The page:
“Maybe we have hit the limits of this alliance as it was conceived at the beginning,” he told AFP.
Meanwhile, Ghosn’s son Anthony painted a picture of a devoted family man for whom “money is only a way to help those he loves, not an end in itself”.
“He takes his role as a father even more seriously than his role as head of a major company. For him, family is always the priority.”
– November 19: Shock arrest –
Investigators from the Tokyo District Public Prosecutors Office arrest Ghosn just after his private jet touches down at Haneda Airport.
His right-hand man and close aide Greg Kelly is also arrested.
Accused of financial misconduct, including under-reporting Ghosn’s salary between 2010 and 2015, they are detained for investigation for a period that is extended twice to December 10.
They both deny wrongdoing.
Prosecutors raid Nissan’s headquarters in the city of Yokohama and Ghosn’s luxury Tokyo apartment.
That evening Nissan chief executive officer Hiroto Saikawa says the company had uncovered years of financial misconduct, including under-reporting of income and inappropriate personal use of company assets.
“Too much authority was given to one person in terms of governance,” he tells reporters, referring to “a dark side of the Ghosn era”.
– November 20: Renault names interim boss –
After an emergency board meeting, French car giant Renault says Thierry Bollore will take over with Ghosn “temporarily incapacitated” following his arrest.
Bollore, previously the chief operating officer, is appointed deputy CEO with the “same powers” as Ghosn.
Days later, Renault launches an internal audit into Ghosn’s pay.
– November 22: Fired by Nissan
Nissan’s board votes unanimously to “discharge” Ghosn as chairman.
In Paris, the French and Japanese finance ministers, Bruno Le Maire and Hiroshige Seko, reiterate “strong support” for maintaining the Renault-Nissan-Mitsubishi alliance.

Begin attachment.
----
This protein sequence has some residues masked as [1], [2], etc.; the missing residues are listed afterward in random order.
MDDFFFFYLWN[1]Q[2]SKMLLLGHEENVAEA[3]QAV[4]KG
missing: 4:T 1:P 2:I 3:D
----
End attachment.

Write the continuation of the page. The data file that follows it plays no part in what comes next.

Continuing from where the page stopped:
– November 26: Fired by Mitsubishi –
Mitsubishi Motors executives, meeting in Tokyo, vote unanimously to oust Ghosn as chairman.
– November 29: Alliance affirms unity –
Automakers Renault, Nissan and Mitsubishi Motors reaffirm their commitment to their alliance in the first meeting of company leaders since Ghosn’s arrest.
Ghosn had been seen as the glue binding together the complex three-way structure that makes up the world’s top-selling auto company.
– December 10: Charges and re-arrest –
Ghosn is formally charged on the initial allegations of under-reporting his salary between 2010 and 2015, with prosecutors also re-arresting him on allegations of further under-reporting in the last three years, according to local media.
The new allegations restart the clock on his detention, allowing prosecutors to hold him for another 22 days.
– December 17: Nissan fails to agree Ghosn replacement –
The board of Nissan fails to agree a replacement for Ghosn as tensions grow in the firm’s alliance with Renault.
Nissan CEO Hiroto Saikawa says a committee advising the board on the decision needs more time, while media reports suggest the indecision is in part because of open discord with French automaker Renault.
– December 20: Request to extend detention rejected –
The Tokyo district court rejects a request by prosecutors to extend Ghosn’s detention, in a surprise move that meant he could have been freed on bail.
Prosecutors appealed the court decision but their appeal was also rejected.
– December 21: Re-arrest on new allegations –
Prosecutors re-arrest Ghosn over fresh allegations that he transferred losses from personal financial investments to Nissan, apparently dashing his hopes of early release.
The fresh arrest gives prosecutors 48 hours to question him on the new matter — possibly extended beyond that.
– December 31: Detention prolonged –
This time, the court grants prosecutors the right to question Ghosn further on the new allegations, extending his detention until January 11.
– January 4: Demand for a hearing –
Another completely unexpected twist in the saga as Ghosn’s lawyers dig out a little-used section of the Constitution to demand a hearing to explain the reasons for his detention.
– January 8: First public appearance since his arrest
Ghosn attends a hearing at the Tokyo District Court to make his first public appearance since his arrest. He says in a statement he has been “wrongly accused and unfairly detained”.
But the judge says the ongoing detention is justified because he poses a flight risk and could tamper with evidence.